Hostility to compulsory English in French schools

22nd October 2004, Comments 0 comments

PARIS, Oct 21 (AFP) - A new report recommending English become a compulsory subject in all schools in France has stirred heated debate in the country, with teachers' unions and proponents of linguistic diversity clenching their jaws in opposition, Friday's Le Monde newspaper reported.

PARIS, Oct 21 (AFP) - A new report recommending English become a compulsory subject in all schools in France has stirred heated debate in the country, with teachers' unions and proponents of linguistic diversity clenching their jaws in opposition, Friday's Le Monde newspaper reported.

Prime Minister Jean-Pierre Raffarin is said to back the proposal, which was advanced a week ago by a commission looking into the future of France's education system, according to the daily.

Such a move would help French pupils catch up with their counterparts in other EU countries who enjoy a big lead in using what the commission's report called the language of "international communication".

Currently, 97 percent of French students opt to study English to some extent, often as their required first foreign language. Overall results, though, are "relatively mediocre," Le Monde noted.

But some politicians who want to see English usage diminished until it is just one of several widely accepted languages - among which French, of course, would figure - have railed against the idea of making English being compulsory.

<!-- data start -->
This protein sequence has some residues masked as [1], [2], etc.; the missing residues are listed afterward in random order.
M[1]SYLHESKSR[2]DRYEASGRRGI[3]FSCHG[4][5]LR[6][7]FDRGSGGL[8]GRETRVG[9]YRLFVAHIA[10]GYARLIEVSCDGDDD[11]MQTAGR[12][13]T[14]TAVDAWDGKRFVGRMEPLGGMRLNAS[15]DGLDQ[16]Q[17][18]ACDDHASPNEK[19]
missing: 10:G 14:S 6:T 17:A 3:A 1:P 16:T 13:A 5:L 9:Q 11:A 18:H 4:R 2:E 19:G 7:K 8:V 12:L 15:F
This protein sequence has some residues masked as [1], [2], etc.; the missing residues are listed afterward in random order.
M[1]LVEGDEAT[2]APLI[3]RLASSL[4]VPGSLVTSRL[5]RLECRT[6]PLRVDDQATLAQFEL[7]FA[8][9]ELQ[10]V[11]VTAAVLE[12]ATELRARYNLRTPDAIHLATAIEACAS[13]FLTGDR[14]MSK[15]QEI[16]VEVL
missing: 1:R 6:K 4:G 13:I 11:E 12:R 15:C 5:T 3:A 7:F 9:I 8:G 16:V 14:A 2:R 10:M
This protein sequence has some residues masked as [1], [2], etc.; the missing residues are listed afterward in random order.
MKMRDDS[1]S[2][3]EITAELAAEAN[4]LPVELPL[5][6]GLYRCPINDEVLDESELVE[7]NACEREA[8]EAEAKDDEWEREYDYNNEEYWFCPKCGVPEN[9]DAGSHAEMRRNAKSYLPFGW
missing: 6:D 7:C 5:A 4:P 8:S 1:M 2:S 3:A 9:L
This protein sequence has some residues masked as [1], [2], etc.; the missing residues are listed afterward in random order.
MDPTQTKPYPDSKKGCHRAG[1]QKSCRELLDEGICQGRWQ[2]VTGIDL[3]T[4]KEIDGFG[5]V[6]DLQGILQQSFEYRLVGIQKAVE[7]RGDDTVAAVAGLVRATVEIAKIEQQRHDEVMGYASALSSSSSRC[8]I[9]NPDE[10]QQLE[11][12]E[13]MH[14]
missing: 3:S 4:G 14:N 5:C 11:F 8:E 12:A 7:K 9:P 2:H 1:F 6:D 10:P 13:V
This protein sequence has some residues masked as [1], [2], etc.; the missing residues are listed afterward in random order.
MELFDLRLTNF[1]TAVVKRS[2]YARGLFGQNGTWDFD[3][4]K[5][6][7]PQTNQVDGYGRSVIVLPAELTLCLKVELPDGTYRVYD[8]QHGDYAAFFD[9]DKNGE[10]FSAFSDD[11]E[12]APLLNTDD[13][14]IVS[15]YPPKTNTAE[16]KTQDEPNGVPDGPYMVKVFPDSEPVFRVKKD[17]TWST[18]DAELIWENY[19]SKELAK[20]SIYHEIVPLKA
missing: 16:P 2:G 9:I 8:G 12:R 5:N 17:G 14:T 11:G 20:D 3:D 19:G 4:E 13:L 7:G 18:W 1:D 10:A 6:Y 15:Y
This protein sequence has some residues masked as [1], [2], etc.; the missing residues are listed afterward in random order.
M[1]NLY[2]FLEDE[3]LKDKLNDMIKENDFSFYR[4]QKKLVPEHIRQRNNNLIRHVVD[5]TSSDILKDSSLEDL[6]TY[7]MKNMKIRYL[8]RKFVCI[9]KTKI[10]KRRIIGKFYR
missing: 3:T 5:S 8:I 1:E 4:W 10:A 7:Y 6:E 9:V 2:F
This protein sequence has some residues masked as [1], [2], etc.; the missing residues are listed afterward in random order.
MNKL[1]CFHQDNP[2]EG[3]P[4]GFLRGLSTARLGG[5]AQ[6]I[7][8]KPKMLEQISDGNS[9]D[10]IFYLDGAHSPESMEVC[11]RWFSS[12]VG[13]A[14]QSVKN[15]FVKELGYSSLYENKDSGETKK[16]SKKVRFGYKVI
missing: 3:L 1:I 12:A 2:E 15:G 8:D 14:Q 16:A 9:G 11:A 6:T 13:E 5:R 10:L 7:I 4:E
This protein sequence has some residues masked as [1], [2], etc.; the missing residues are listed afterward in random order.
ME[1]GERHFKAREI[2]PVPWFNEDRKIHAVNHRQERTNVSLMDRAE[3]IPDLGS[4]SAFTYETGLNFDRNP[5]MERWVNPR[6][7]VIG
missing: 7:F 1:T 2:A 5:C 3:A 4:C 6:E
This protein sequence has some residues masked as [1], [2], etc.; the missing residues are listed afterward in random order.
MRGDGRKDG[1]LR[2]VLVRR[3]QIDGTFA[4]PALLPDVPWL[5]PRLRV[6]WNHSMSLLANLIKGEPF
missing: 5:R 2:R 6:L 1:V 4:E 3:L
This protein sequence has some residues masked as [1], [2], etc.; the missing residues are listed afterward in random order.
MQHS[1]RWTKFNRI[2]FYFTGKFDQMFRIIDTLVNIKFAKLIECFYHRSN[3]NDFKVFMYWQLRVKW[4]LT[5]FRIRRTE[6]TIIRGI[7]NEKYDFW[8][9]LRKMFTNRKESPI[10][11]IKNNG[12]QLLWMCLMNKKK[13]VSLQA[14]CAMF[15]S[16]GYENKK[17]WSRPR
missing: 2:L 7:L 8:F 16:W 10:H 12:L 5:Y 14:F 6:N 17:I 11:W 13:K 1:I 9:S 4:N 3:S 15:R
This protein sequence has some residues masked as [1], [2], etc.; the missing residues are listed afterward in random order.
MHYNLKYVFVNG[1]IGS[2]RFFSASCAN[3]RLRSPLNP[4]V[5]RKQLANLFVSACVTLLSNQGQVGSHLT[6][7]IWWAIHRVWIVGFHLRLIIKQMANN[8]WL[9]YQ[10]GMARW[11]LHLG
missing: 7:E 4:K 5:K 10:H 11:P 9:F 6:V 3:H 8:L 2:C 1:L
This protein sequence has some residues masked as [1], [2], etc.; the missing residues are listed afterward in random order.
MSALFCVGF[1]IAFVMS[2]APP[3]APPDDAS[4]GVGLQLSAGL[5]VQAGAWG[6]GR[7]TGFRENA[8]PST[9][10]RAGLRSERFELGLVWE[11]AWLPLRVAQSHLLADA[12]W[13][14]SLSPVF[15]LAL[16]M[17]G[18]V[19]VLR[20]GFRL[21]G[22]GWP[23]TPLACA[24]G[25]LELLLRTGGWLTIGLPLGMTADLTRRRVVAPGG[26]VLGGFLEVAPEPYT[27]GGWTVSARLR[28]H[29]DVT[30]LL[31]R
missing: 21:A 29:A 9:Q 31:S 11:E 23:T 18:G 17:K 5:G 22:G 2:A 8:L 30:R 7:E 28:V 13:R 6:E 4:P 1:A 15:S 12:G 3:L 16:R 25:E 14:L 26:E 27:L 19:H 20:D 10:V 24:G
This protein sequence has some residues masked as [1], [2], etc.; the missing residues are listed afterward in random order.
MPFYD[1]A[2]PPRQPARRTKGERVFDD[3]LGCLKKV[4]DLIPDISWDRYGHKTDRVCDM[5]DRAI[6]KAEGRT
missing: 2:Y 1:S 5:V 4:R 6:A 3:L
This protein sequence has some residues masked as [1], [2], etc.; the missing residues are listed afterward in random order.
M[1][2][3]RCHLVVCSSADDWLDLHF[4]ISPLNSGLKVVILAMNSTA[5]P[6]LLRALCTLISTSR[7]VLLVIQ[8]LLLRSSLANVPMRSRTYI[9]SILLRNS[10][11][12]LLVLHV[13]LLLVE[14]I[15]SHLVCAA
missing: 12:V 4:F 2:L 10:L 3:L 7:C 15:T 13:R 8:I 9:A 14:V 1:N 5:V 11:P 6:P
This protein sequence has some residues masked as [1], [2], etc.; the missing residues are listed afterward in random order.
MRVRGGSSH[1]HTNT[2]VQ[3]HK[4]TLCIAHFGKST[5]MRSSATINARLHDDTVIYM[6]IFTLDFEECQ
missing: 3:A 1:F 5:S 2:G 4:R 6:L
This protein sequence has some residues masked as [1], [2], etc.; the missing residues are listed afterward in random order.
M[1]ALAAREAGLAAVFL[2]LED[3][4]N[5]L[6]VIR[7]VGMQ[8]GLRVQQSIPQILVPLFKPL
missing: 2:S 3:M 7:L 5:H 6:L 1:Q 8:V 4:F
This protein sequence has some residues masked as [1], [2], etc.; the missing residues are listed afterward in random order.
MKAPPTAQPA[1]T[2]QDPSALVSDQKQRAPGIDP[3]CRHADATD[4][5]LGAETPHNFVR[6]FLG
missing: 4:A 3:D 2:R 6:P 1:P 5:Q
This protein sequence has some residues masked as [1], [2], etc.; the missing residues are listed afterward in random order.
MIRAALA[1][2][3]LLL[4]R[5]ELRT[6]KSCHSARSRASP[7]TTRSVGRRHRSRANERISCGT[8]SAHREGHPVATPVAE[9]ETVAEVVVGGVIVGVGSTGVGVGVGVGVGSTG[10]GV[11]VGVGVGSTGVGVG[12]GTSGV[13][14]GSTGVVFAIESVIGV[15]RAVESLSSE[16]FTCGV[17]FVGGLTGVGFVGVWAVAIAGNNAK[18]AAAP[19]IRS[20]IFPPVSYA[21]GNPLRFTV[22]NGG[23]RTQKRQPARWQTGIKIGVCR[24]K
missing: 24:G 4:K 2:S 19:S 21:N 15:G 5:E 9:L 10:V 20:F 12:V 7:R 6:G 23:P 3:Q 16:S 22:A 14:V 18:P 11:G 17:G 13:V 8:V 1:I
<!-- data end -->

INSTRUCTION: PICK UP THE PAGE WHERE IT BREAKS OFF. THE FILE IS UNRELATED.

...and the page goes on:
"English is the most-spoken language today, but that won't last," one deputy from the ruling UMP party, Jacques Myard, told Le Monde.

He predicted that Arabic, Chinese, Japanese and Spanish would all become increasingly important in the future.

Teacher unions, too, are against the measure, fearing existing classes in German, Italian or regional French languages such as Breton would dwindle to nothing, and even regular French courses could suffer.

The final decision on the touchy issue could come down to President Jacques Chirac, Le Monde predicted.

The French leader, who speaks fluent English from his time working as a youth in the United States, has kept out of the debate so far.

But during a trip to Vietnam early this month, Chirac was quoted as saying he was against a world "where we speak only one language".

© AFP

Subject: French News

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